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How to Best Utilize Your Executive Assistant

September 29, 2014

No doubt you have worked hard to climb your way up the corporate ladder. Probably at times throughout your career, you wished there would be two of you to accomplish what you needed to do. And then, you made it to the leadership ranks and voila…an executive assistant appears! This is a dream come true. An extension of yourself. Someone to help you free up more time to be strategic and coach your people. But in the work I do as an Executive Coach, I can tell you that this Executive Assistant Fairy Tale sometimes ends up being just that and the time of the leader and the EA is not utilized as well as it could be. As such, I’d like to share Potential Unlimited’s Top Tips to Working With Your Executive Assistant for Maximum Impact!

1. Get Personal. Any good leader-executive assistant relationship is never 100 per cent professional. It becomes a unique relationship filled with mutual respect and love.  Take the time to learn about this person who works closely with you. Ask about her family life and interests. Be sure to share personal information about yourself too. Of course you don’t need to fill your days listening to each other’s problems, but the more you know about each other, the more connected your relationship will become.

2. Carve out Boundaries. Creating boundaries with your EA isn’t something to leave to fate.You need to reflect on what your boundaries are and communicate that clearly to your EA. He or she needs to know what you want, what your preferences are and how to best help you get what you need.  This can change from time to time so it is a good idea to sit down once a year and talk to him or her about exactly what you need.

3. Respect. Your Executive Assistant could be one of the most meaningful people in your life. But sometimes, we treat those who are the closest to us with the least respect. Remember, this person has the ability to make or break your career just as you have the same influence on that person. Treat them very well. Show them respect in front of other colleagues as well as behind closed doors. Taking the time to thank them and recognize them will pay spades.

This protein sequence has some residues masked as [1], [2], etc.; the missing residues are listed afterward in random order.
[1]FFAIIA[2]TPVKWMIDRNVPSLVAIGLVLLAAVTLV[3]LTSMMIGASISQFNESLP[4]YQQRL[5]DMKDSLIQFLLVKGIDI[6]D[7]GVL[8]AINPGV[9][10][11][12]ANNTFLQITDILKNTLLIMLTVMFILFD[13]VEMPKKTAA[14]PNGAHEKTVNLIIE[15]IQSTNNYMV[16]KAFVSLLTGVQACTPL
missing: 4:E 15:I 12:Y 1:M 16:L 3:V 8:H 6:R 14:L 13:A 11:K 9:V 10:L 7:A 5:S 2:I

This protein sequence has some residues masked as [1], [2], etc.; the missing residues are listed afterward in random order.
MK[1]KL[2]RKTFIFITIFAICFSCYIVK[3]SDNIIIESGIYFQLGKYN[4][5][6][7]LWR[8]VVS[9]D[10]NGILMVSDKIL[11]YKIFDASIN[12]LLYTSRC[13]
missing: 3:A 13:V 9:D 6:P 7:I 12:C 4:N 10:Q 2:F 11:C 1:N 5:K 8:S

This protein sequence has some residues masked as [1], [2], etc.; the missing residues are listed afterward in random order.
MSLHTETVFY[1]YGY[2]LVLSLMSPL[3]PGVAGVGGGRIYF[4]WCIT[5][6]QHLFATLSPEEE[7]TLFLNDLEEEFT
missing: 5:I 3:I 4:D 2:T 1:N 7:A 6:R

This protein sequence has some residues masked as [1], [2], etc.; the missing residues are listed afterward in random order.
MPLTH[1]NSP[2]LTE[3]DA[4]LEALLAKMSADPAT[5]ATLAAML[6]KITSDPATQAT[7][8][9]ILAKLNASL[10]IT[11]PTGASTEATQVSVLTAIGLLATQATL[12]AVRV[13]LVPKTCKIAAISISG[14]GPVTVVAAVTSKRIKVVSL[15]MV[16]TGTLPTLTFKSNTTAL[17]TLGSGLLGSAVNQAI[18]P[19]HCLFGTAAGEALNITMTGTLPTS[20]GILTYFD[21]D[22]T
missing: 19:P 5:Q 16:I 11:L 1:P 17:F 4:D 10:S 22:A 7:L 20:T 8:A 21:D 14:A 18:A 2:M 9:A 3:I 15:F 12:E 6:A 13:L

4. Delegate. Write down a list of the things you need to accomplish today. Now delegate 60 per cent of that to your team members and EA. I am hearing gasps. Your role is to lead and be strategic. Chances are you are working on things that are chewing up your leadership time.  Figure out your hourly wage (based on the number of hours you are in the office). Is it really worth it for the company to be paying you $100 an hour or more to work on planning a lunch or double checking the menu? Let go of control for your sake and for the sake of your EA.

5. Speak Your Mind.  If your EA is proceeding in a way that isn’t working for you, don’t just remain quiet and try to carry the extra load yourself. If it is not a big deal than yes, let it go as it is and DON’T change it yourself. But if something isn’t working for you, you need to tell him.

6. Be Flexible. Executive Assistants work very hard. Their roles can be demanding. There may be times when you are travelling and can give them a few hours off as a special reward. You need to be respectful about your company’s culture but there are lots of creative ways you can show your EA that you appreciate her. Being a leader means thinking about retention of good people on the team.

7. Ask Their Opinions.  Executive Assistants are extremely knowledgable. They hear the ‘word on the street’ from the staff at your organization, but they are also privy to leadership conversations and projects through their work with you. No other person at your organization will be able to flow so seamlessly through both levels. As such, ask them their opinions on projects. Get their thoughts.  They will appreciate that you care about their ideas and will have some great input. Tell them which of their ideas you have incorporated so she/he can understand the contribution they have made.

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One Comment leave one →
  1. Gary & Marilyn Greenham permalink
    September 30, 2014 7:31 pm

    Well done!

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